The peak price or market capitalization that a cryptocurrency has reached in its history. *see All-Time-Low (ATL).
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The highest point (in price, in market capitalization) that a cryptocurrency has been in history. *see All-Time-Low (ATL).
What Is an “All-Time High”?
An all-time high (ATH) refers to the highest price a cryptocurrency hit during its trading history. All-time highs are the opposite of all-time lows, the lowest price a cryptocurrency has ever reached.
All-time highs are easy to spot since a coin’s upward trajectory is easy to quantify. For example, Bitcoin hit an all-time high of over $67,000 in the fall of 2021.
Cryptocurrency investors often use all-time highs as a measuring stick for the potential market capitalization of a coin. Enthusiastic investors tend to extrapolate the all-time high of a coin linearly into the future. This leads them to believe that a cryptocurrency can hit much higher valuations much sooner than is actually the case. This was true during the last Bitcoin bull run, which saw many analysts call for new all-time highs of over $100,000. These never materialized.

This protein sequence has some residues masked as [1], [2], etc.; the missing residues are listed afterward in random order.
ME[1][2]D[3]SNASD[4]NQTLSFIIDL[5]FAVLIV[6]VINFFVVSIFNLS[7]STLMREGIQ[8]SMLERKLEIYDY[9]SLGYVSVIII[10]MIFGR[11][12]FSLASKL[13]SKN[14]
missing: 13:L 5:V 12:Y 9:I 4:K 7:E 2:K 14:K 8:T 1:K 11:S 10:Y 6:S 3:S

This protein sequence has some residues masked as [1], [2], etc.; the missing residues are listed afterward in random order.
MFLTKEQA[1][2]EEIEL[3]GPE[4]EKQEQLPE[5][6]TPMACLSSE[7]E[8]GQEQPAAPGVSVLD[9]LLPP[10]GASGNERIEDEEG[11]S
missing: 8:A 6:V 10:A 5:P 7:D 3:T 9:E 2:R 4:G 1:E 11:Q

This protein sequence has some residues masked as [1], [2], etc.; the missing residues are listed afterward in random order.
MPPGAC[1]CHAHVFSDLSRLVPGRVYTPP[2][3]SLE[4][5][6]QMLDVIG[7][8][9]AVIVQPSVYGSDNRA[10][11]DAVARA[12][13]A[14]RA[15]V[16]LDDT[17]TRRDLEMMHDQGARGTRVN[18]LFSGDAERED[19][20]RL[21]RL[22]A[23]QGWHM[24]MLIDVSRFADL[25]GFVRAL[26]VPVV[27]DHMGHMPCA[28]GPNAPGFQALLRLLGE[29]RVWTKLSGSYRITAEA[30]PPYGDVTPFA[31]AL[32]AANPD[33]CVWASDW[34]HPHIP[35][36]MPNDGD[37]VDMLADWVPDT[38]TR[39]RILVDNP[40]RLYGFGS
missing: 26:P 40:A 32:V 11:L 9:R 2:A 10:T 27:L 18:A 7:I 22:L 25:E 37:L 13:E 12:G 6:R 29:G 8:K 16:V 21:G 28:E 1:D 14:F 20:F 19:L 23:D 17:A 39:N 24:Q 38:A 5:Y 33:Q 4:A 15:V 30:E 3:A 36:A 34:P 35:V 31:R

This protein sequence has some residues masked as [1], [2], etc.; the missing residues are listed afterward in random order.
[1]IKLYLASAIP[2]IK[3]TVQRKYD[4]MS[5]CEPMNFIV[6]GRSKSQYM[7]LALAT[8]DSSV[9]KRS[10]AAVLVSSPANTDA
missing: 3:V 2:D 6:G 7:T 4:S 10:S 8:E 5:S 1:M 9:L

What Was the All-Time High of Bitcoin and Ethereum?
Bitcoin and Ethereum traded at an all-time high of $67,549 and $4,810 on November 9, 2021, respectively.
What Happens During an All-Time High?
Cryptocurrencies hit all-time highs during bull runs. When a cryptocurrency hits an all-time high, investors are generally euphoric and predict even more gains to come in the near future. During extended bullish periods, a coin (or token) can hit several all-time highs as it keeps appreciating. In technical analysis, this is known as “forming higher highs.” Eventually, the coin exhausts its upward trajectory and experiences a correction.
During bear markets, the correction of a cryptocurrency is measured in how much value it has lost from its all-time high. In crypto bear markets, corrections of more than 70% are considered normal. Altcoins can even correct up to 90% or 99%. Some cryptocurrencies never recover from a bear market, leaving investors that did not sell around their all-time high chasing losses.